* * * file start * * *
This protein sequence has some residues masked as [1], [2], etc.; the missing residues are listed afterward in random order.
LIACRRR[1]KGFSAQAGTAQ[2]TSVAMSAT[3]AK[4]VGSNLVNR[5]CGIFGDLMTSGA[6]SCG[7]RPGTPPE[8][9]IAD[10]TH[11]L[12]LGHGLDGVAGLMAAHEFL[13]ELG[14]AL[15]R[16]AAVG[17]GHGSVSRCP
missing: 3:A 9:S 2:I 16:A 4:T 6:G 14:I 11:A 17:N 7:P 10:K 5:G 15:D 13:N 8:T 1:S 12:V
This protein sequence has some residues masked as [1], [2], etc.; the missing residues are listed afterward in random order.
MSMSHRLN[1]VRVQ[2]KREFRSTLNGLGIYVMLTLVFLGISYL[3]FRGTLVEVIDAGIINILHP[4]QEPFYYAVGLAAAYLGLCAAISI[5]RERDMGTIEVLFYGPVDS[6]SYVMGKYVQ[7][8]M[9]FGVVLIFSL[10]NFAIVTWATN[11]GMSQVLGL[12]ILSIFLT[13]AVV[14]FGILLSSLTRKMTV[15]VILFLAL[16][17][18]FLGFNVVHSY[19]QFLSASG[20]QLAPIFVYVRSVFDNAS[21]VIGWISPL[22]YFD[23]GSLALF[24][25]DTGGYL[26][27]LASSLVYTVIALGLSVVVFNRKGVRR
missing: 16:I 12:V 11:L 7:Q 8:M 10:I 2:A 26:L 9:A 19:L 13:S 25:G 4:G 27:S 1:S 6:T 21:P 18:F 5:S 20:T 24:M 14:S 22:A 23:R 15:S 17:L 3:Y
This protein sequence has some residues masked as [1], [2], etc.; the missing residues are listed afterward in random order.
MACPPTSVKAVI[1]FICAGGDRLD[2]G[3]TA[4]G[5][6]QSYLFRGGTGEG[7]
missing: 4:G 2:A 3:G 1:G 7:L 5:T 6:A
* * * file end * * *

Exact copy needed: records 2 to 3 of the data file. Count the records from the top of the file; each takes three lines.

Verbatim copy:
This protein sequence has some residues masked as [1], [2], etc.; the missing residues are listed afterward in random order.
MSMSHRLN[1]VRVQ[2]KREFRSTLNGLGIYVMLTLVFLGISYL[3]FRGTLVEVIDAGIINILHP[4]QEPFYYAVGLAAAYLGLCAAISI[5]RERDMGTIEVLFYGPVDS[6]SYVMGKYVQ[7][8]M[9]FGVVLIFSL[10]NFAIVTWATN[11]GMSQVLGL[12]ILSIFLT[13]AVV[14]FGILLSSLTRKMTV[15]VILFLAL[16][17][18]FLGFNVVHSY[19]QFLSASG[20]QLAPIFVYVRSVFDNAS[21]VIGWISPL[22]YFD[23]GSLALF[24][25]DTGGYL[26][27]LASSLVYTVIALGLSVVVFNRKGVRR
missing: 16:I 12:V 11:L 7:Q 8:M 10:I 2:A 26:L 9:A 19:L 13:S 25:G 4:G 27:S 1:S 6:T 21:P 18:F 5:S 20:T 24:M 14:S 22:A 23:R 15:S 17:L 3:Y
This protein sequence has some residues masked as [1], [2], etc.; the missing residues are listed afterward in random order.
MACPPTSVKAVI[1]FICAGGDRLD[2]G[3]TA[4]G[5][6]QSYLFRGGTGEG[7]
missing: 4:G 2:A 3:G 1:G 7:L 5:T 6:A